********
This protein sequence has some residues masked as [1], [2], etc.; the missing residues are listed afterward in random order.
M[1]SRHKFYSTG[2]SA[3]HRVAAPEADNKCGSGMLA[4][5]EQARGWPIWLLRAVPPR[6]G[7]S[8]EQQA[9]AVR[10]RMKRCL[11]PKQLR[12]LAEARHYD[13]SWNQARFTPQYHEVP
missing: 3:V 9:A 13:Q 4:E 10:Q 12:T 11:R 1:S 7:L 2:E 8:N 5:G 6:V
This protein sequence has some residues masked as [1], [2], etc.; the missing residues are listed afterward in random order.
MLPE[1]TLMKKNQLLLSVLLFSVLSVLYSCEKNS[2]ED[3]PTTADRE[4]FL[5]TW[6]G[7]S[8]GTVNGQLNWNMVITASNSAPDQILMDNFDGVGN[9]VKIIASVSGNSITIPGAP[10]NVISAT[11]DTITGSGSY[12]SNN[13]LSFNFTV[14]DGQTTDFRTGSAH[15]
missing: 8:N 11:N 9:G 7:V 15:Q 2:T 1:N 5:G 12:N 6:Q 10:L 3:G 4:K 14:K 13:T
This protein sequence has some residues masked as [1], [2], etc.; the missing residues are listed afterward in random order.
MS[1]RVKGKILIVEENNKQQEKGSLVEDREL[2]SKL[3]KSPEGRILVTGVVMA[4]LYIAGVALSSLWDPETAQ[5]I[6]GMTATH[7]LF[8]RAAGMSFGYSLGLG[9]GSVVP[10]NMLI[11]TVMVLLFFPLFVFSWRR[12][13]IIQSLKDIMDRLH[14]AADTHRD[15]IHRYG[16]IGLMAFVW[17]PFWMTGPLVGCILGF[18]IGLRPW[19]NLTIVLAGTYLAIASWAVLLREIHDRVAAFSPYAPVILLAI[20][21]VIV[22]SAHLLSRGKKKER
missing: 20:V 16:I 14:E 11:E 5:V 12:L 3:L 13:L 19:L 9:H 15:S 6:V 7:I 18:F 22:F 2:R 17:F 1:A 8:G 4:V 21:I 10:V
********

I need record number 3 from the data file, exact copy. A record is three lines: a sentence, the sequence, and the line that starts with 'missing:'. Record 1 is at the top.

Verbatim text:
This protein sequence has some residues masked as [1], [2], etc.; the missing residues are listed afterward in random order.
MS[1]RVKGKILIVEENNKQQEKGSLVEDREL[2]SKL[3]KSPEGRILVTGVVMA[4]LYIAGVALSSLWDPETAQ[5]I[6]GMTATH[7]LF[8]RAAGMSFGYSLGLG[9]GSVVP[10]NMLI[11]TVMVLLFFPLFVFSWRR[12][13]IIQSLKDIMDRLH[14]AADTHRD[15]IHRYG[16]IGLMAFVW[17]PFWMTGPLVGCILGF[18]IGLRPW[19]NLTIVLAGTYLAIASWAVLLREIHDRVAAFSPYAPVILLAI[20][21]VIV[22]SAHLLSRGKKKER
missing: 20:V 16:I 14:E 11:E 5:V 12:L 3:L 13:L 19:L 9:H 15:S 6:V 7:I 18:F 22:F 2:R 17:F 1:A 8:G 4:V 21:I 10:V